like to talk about your participation and how to improve it.
Essays: All essays must adhere to MLA formatting per the 2009 updates: 1-inch margins, doublespaced, Times New Roman 12-point font, a Works Cited page, etc. Please consult the MLA
Handbook, the St. Martins Guide, or the Online Writing Lab for questions about MLA
formatting for the document as a whole as well as for in-text citations.

Attendance is mandatory.
Complete all reading and writing assignments, formal or informal, by the date they
appear on the syllabus. Additional assignments may be posted on iLearn or sent via
Active participation through in-class discussions, group work, and other activities is vital
for performing well in this course. Note: participation will affect your final grade.
Reading quizzes will be unannounced and administered at the beginning of class. You
cannot makeup quizzes if you are absent or late.
Essay Assignments
Failure to complete any of the essay assignments will result in failure of the course, even
if you have enough points to pass the class.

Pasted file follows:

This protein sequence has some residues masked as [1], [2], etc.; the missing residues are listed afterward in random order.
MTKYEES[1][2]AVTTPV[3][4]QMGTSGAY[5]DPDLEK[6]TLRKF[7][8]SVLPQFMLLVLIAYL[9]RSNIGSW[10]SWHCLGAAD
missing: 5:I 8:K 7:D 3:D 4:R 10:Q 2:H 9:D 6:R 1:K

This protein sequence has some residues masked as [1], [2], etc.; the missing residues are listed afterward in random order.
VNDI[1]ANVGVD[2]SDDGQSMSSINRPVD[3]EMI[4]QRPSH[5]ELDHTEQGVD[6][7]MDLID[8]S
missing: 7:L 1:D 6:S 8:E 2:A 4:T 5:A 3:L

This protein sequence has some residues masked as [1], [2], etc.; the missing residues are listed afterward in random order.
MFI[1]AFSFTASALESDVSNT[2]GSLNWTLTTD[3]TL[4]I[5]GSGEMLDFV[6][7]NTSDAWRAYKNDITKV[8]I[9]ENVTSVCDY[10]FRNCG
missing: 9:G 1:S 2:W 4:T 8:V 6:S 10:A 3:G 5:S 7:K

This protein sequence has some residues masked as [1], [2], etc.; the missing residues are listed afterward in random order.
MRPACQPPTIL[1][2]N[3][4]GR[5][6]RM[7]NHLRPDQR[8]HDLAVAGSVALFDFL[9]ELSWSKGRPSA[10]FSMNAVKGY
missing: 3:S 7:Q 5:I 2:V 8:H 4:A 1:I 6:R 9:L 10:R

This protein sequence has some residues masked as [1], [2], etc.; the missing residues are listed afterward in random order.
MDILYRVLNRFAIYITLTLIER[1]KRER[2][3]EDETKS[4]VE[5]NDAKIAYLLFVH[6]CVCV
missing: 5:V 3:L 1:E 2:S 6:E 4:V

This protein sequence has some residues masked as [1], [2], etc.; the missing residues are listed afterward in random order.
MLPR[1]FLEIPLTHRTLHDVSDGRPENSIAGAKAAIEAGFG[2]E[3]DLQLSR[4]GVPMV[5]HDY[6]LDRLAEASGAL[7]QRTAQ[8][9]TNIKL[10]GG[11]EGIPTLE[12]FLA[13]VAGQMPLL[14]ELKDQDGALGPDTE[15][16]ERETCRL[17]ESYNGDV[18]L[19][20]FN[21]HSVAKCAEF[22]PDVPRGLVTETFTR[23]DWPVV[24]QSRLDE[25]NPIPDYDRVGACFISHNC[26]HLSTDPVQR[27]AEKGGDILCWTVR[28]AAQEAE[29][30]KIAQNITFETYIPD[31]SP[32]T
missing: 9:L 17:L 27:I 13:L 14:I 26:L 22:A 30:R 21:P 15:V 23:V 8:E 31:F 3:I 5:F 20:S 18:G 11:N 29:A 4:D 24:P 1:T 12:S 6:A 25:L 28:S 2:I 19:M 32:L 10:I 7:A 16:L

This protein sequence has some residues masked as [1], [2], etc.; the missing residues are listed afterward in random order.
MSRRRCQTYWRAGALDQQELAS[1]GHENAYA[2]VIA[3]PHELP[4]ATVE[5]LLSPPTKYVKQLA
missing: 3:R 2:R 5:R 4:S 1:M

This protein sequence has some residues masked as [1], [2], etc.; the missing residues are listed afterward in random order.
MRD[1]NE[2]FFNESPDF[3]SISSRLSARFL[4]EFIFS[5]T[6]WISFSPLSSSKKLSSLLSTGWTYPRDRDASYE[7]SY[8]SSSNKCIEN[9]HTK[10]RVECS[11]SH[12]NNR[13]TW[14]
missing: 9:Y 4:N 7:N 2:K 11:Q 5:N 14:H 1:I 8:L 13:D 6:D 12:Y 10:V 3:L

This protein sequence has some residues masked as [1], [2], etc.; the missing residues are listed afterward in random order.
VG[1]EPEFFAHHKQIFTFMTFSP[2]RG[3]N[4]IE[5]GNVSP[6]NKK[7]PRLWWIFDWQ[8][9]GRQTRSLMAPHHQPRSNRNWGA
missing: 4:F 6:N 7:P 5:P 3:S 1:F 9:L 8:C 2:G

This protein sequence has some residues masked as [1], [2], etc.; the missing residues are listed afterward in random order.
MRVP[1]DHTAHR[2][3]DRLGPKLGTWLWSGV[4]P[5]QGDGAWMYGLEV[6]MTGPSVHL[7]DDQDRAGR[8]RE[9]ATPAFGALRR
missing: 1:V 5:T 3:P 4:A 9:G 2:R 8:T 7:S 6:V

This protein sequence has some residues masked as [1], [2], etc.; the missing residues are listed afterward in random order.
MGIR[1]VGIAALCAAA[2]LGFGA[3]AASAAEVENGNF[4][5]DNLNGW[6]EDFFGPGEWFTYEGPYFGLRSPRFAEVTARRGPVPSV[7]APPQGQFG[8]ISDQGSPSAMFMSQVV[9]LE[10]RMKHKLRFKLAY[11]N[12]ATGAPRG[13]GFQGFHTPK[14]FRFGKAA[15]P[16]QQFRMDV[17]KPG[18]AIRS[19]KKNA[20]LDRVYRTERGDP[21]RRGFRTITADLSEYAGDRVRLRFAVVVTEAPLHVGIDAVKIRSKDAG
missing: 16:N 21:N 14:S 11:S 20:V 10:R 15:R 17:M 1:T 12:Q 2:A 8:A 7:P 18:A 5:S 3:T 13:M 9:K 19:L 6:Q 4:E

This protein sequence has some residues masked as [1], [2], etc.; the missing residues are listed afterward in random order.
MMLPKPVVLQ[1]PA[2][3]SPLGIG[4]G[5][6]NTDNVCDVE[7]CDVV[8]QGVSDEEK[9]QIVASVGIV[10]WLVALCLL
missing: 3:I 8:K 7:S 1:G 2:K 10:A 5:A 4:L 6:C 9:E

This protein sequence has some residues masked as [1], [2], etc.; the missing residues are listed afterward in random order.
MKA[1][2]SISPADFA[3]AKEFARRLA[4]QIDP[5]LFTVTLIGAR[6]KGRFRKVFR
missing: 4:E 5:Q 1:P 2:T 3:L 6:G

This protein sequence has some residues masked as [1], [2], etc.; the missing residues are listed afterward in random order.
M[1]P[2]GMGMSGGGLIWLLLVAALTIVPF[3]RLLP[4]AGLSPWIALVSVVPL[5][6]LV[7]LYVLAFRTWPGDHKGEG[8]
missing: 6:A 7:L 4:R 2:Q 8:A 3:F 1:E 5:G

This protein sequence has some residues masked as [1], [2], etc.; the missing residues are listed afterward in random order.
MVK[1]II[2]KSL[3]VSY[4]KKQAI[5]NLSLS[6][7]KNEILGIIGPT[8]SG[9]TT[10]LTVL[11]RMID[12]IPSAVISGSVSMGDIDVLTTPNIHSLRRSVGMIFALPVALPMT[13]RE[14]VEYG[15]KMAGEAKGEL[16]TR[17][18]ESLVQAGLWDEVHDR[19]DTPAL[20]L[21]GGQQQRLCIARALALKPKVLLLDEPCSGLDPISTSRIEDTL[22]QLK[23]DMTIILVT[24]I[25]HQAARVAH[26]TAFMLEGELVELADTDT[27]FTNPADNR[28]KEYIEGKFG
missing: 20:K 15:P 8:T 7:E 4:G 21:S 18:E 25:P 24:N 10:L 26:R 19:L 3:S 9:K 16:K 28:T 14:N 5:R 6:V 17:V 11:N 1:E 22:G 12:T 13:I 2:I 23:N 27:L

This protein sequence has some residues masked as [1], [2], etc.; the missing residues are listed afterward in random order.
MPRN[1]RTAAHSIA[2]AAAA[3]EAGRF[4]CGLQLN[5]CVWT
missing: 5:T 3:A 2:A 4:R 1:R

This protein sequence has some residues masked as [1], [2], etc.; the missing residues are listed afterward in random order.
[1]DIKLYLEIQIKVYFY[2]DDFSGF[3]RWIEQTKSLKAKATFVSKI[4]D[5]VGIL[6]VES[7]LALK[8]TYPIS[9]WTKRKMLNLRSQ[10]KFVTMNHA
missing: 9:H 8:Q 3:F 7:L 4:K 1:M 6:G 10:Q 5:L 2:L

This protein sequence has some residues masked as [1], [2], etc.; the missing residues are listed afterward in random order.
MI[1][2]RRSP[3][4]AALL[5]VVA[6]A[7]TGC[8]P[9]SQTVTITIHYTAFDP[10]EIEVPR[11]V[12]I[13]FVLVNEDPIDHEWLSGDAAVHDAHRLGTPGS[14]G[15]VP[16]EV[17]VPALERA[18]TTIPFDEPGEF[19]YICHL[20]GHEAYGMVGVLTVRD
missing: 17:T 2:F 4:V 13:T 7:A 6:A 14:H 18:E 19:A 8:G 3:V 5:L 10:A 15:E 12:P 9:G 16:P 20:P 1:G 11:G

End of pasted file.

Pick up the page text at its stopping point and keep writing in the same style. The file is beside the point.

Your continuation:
All four essay assignments must follow the correct MLA format per the 2009 updates: 1inch margins, Times New Roman 12-point font, consistent double-spacing, and accurate
source documentation. The first page must include your name, my name, English 1C, the
date the assignment is due, and an original title.
All out-of-class essays (listed as Essay 1, Essay 2, etc.) must be submitted via Safe
Assignment on iLearn by the start of class on the due date. A hard copy of your final
essay must be submitted in class on the due date stapled to all of your invention work,
drafts, and peer critiques. English 1C focuses on the writing process as a whole, therefore
all writing homework, rough drafts, and peer critiques from workshops must be submitted
with the final draft. If these materials are not included, the papers grade will be reduced
for each missing item. See sections below for policies on late papers and revisions.
Late submissions to SafeAssign will result in the loss of one-third of a letter grade per